Oct. 22, 1941 – April 4, 2019
Ralph L. Kushner was in high school when he got his introduction to the grocery business, working part time at a Loblaws supermarket.
That led to a degree in restaurant and food service from what was then Erie County Technical Institute and a job as manager-trainee in 1962 for the food wholesaler S. M. Flickinger Co., which operated Red and White grocery stores and Super Duper supermarkets. His mentor was Burt Flickinger Jr., grandson of the company’s founder, who became his lifelong friend and business associate.
Mr. Kushner went on to manage and co-own nine Super Dupers in four Western New York counties. He also applied his expertise as a co-founder of the Food Bank of Western New York, where he served in major roles as a volunteer for more than 30 years.
The Food Bank was just one of his numerous volunteer activities. The Jewish Community Center of Greater Buffalo, where he was director of volunteers, named its annual Volunteer Service Award in his honor.
He died April 4 in his home in East Amherst after a lengthy illness. He was 77.
Born in Buffalo, he was a 1959 graduate of Amherst Central High School, where he was a member of the Student Council and a manager for the basketball team. After a year of active duty in the Army, he served in the Army Reserve.
In the early 1960s, he met a school teacher from Toronto, Gail Eisen, whose family had a summer cottage in Crystal Beach, Ont. They were introduced by her older sister, whose husband was American, and they were married in 1965.
Eager to advance his career in the late 1960s, Mr. Kushner advertised for a management position in a food industry newspaper.
“He got a reply from California,” his wife said. “He went out there and met with this fellow who ran Jumbo Markets who offered him to be director of operations for Jumbo.”
After a year in Sacramento, however, Mr. Kushner’s mother became ill. He brought his family back to Buffalo and met with a friend, the developer Nathan Benderson.
“He said he had an empty store coming up in Cheektowaga,” Mrs. Kushner said. “He said, ‘It’s a supermarket. How’d you like to run it for me?’ All of his success from then on stemmed from that meeting.”
He and Benderson became partners in Supermarket Development Inc., with Mr. Kushner as president. They owned and operated Super Duper markets in Niagara Falls, Metro Buffalo, Gowanda, Attica and Silver Creek.
He attracted notice nationwide by closing his Super Duper stores early when the Buffalo Bills played in the Super Bowl so that his employees could watch the game with their friends and families.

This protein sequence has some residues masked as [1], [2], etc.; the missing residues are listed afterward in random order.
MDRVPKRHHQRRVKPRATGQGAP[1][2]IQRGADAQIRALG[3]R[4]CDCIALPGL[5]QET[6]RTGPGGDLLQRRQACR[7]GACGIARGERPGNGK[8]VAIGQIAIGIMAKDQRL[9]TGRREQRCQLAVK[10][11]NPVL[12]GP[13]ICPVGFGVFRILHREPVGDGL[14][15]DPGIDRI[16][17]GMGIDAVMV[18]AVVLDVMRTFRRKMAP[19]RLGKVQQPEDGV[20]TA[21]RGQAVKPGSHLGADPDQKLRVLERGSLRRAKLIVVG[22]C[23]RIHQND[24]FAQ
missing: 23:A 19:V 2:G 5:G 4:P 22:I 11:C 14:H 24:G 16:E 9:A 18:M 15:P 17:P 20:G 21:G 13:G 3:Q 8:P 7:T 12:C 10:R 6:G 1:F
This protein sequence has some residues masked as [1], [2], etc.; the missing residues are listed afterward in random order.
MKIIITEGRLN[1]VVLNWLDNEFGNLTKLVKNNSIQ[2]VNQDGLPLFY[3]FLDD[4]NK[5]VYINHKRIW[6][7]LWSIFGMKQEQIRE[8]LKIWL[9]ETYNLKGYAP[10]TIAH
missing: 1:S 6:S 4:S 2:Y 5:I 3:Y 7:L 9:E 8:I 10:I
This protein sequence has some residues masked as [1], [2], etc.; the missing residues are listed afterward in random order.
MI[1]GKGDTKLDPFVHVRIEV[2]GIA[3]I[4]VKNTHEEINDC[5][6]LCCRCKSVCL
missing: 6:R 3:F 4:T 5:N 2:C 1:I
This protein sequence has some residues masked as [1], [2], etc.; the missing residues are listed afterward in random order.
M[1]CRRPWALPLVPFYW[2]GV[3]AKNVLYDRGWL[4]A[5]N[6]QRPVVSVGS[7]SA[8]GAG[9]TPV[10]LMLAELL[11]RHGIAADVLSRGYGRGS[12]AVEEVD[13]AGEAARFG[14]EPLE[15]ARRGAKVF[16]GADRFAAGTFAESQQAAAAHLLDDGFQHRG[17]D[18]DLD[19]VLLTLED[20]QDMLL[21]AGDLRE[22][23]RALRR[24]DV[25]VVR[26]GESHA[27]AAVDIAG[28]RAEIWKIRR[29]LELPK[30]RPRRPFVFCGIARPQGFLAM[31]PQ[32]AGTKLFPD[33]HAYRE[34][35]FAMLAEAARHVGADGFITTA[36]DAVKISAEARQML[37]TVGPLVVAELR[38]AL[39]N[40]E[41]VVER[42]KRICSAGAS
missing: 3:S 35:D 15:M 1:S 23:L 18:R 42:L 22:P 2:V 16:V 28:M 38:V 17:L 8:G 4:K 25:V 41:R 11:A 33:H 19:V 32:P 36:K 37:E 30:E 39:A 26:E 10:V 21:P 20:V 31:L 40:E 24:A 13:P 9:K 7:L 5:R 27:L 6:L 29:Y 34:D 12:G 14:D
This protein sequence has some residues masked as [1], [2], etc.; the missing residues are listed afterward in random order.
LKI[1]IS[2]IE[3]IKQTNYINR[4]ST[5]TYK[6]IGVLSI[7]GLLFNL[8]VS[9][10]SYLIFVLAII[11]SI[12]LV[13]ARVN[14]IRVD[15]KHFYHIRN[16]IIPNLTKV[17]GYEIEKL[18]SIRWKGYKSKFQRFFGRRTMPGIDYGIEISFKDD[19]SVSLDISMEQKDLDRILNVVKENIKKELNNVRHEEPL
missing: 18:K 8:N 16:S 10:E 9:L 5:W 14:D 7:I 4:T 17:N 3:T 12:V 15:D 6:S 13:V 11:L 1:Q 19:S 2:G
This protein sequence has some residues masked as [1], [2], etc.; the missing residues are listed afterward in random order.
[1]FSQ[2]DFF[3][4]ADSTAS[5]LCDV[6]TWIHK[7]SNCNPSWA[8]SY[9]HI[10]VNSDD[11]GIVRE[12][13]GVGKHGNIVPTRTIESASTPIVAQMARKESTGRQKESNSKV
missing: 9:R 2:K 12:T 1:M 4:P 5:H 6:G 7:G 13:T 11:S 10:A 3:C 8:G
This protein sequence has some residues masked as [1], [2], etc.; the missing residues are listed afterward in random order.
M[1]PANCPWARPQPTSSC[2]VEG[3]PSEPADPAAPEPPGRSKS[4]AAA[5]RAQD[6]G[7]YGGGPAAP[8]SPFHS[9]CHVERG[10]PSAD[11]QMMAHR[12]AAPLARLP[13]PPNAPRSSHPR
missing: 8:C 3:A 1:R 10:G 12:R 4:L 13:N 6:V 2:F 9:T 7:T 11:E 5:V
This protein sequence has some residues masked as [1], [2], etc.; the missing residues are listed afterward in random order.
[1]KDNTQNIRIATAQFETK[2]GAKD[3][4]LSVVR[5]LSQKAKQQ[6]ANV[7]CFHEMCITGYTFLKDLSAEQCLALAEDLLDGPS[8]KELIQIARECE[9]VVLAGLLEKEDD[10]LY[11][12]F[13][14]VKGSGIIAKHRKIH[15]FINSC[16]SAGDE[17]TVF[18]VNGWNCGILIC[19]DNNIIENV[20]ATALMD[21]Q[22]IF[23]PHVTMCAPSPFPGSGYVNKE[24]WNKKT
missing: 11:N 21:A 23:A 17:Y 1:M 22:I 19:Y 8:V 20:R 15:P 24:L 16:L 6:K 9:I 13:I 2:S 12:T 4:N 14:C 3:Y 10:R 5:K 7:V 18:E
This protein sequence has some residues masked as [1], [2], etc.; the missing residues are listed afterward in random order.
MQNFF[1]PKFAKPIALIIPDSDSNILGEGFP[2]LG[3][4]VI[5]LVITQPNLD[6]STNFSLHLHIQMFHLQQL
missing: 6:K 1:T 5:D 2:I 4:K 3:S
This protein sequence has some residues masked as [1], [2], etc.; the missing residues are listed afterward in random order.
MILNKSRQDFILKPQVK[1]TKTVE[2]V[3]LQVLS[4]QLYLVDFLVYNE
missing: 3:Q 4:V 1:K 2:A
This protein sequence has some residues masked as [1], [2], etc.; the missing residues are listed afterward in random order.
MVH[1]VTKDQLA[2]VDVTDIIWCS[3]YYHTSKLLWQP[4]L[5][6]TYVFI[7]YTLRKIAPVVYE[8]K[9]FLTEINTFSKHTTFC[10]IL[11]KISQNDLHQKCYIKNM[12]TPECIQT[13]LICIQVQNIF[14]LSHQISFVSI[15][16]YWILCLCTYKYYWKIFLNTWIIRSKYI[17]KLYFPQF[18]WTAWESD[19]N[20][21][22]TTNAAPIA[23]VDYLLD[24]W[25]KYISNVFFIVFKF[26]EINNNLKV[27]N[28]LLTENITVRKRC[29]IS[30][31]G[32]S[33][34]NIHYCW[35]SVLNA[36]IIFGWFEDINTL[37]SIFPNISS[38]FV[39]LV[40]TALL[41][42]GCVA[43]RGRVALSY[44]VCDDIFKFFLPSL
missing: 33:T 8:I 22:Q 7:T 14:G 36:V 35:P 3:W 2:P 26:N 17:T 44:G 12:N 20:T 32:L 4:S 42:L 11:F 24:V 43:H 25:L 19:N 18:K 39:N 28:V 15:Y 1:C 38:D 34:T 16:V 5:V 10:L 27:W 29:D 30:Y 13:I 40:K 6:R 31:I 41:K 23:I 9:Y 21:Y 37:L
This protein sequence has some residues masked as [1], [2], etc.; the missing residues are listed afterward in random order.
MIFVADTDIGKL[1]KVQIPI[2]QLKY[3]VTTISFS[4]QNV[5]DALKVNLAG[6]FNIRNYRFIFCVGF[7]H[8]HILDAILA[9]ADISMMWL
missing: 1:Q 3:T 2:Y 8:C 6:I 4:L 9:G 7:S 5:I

Scrivner Inc. acquired S. M. Flickinger in 1984 and rebranded the Super Duper stores as Jubilee Foods stores in 1992. Mr. Kushner retired shortly thereafter and became a consultant to Scrivner and an operations executive with Benderson Development.
He also served as industry co-chairman of Export Expo '93, an international trade show held in Buffalo in conjunction with the World University Games.
His experience with wasted food in supermarkets spurred his efforts to help establish the Food Bank.
“At the end of the day,” his wife said, “they had to throw away products that were still edible. He would see all kinds of produce going into the dumpsters. He couldn’t stand it. It made him so sad.”
He became a volunteer leader at the Food Bank and, when the agency’s executive director left suddenly in 1994, he stepped in as an unpaid interim executive director for five months until a new director was found.
He was presented with a special award for his work that year and later was honored with the Food Bank’s Founders Award.
In 1995, he received an award for community service and volunteerism from the National Conference for Community and Justice, which cited his work not only with the Food Bank, but also with AIDS Family Service, Cradle Beach Camp and the Jewish Federation.
He was a director of the United Way Management Assistance Program, a member of the Hilbert College Board of Directors and a volunteer with Roswell Park Comprehensive Cancer Center, Grassroots Gardens and the Weinberg Campus.
As he and his wife began wintering in Boca Raton, Fla., they were active there with the Daily Bread Food Bank and Shared Care, a respite program.
He was named Citizen of the Year in 1997 by the Western New York Chapter of the National Association of Social Workers. At their convention in Buffalo in 1998, the association's New York Chapter also honored him as Citizen of the Year.
In addition to his wife, survivors include two daughters, Susan Wolfson and Amy Kushner; a sister, Norma Cohen; and two grandsons.
Services were held April 7 in Amherst Memorial Chapel, 281 Dodge Road, Getzville.